(Continuing the theme, it would be remiss of me not to urge you to spend as much of the next hour as you can in the company of his delightful website, Jeff Winter Entertainment and Media. You'll laugh. You'll cry. You'll feel like you've been tied to a chair and vigorously hubrisboarded.)
Where Winter's reflections on his own magnificence showed the way, the brewing kerfuffle - or perhaps the kerfuffling brouhaha - between two of the Premier League's recently departed big beasts, Graham Poll and Mark Halsey, is opening new frontiers. And frankly, it's been very decent of them to bridge the back-page lacuna between Jack Wilshere doing something a bit silly - ENGLAND ACE MOCKS CANCER VICTIMS - and Jack Wilshere saying something a bit silly - I SEEM TO SEE WEMBLEY WAY FOAMING WITH MUCH BLOOD, BLASTS GUNNER.
In some ways, this has been Mark Halsey's season. Newly installed as BT Sport's officiating commentator, he spent the first few weeks saying nothing much beyond "for me, he's got that right", before boldly expanding his repertoire to include "for me, he's got that wrong," and once, thrillingly, "for me, he's lost the plot". Off television, he's managed to inspire both justified concern and hilarious vitriol by revealing his close personal ties to various managers, past and present. Now he's written a book, in which he says - sorry, sensationally lifts the lid on - the inadequacies of a number of his former colleagues, and adds - sorry, dramatically reveals - that a firm of Americans - sorry, Yanks - is involved in statistically assessing assessments of officials. Americans! They play football with their hands! They eat aerosol cheese!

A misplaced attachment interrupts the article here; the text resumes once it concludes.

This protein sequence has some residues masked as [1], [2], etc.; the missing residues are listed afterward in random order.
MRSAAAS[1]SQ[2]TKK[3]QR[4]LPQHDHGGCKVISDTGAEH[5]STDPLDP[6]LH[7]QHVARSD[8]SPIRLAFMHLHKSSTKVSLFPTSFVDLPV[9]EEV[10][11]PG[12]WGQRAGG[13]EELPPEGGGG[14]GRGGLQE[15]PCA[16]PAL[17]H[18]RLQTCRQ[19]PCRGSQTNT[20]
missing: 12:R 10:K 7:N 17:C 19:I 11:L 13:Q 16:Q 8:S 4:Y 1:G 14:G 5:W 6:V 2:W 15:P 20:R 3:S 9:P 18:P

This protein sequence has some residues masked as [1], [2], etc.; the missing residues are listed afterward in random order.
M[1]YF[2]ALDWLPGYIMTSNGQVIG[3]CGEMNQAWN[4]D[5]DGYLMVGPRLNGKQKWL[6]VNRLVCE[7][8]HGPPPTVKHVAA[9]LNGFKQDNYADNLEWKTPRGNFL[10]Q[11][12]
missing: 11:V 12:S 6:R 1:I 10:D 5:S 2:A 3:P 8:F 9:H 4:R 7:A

Enter Poll, the man who once blamed Wayne Rooney for swearing into a television camera and so ruining Mother's Day. Addressing Halsey's assertion that refereeing was in the grip of a climate of fear and paranoia, he accused him of "betraying" the refereeing "fraternity", who are apparently "appalled". He then added, with splendid bitchiness, that Halsey would never have made the same living "as the warehouse manager he was or the taxi driver he was". We pause only to imagine the glittering career in rocket surgery that Poll abandoned to take up the whistle, before moving on to the most magical of his revelations ...